Adam Carroll: South of Town
South of Town (Down Hole)
Reviewed by Christopher Hess, Fri., Oct. 1, 1999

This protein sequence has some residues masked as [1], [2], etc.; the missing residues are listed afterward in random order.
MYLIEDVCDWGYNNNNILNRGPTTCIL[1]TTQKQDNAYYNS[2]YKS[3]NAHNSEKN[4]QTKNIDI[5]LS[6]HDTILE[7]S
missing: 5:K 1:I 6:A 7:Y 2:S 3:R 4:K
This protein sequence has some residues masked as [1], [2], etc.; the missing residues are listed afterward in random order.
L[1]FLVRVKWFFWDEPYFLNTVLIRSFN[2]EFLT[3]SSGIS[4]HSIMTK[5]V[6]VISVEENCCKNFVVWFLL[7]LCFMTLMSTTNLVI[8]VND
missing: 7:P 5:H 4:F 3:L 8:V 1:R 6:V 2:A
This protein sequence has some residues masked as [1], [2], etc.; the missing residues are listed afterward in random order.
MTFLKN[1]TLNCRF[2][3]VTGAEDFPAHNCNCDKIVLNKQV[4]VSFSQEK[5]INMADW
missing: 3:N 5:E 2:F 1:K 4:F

South of Town (Down Hole)From the opening strums of "Red Bandana Blues," singer-songwriter Adam Carroll plants himself firmly in an immediately recognizable continuum of singer-songwriters that started shortly after Robert Zimmerman became Bob Dylan and ran a rapid southwesterly course to West Texas, where it was made poignant and humorous by Terry Allen and later perfected by Butch Hancock. Fast and able acoustic strumming, intellectually engaging lyrics that lay bare the greater truths of the world through a dust-covered camera eye, and a good story -- always stories -- are what define South of Town. If "Bubble Gum" is ambitious beyond the execution, it in no way detracts from the wisdom of "Fortune Teller Eyes," the humor of "Stranger's Advice," the literate wit of "Home Again," or the disquieting beauty of "Silver Lakeside" (which features harmony vocals by Terri Hendrix). Carroll, who hails from Tyler, Texas, has at the tender age of 23 shown a firm grasp of the nuances in country-folk songwriting -- a grasp that makes South of Town nothing short of a remarkable debut. This may be the first you've heard of Adam Carroll, but it won't be the last.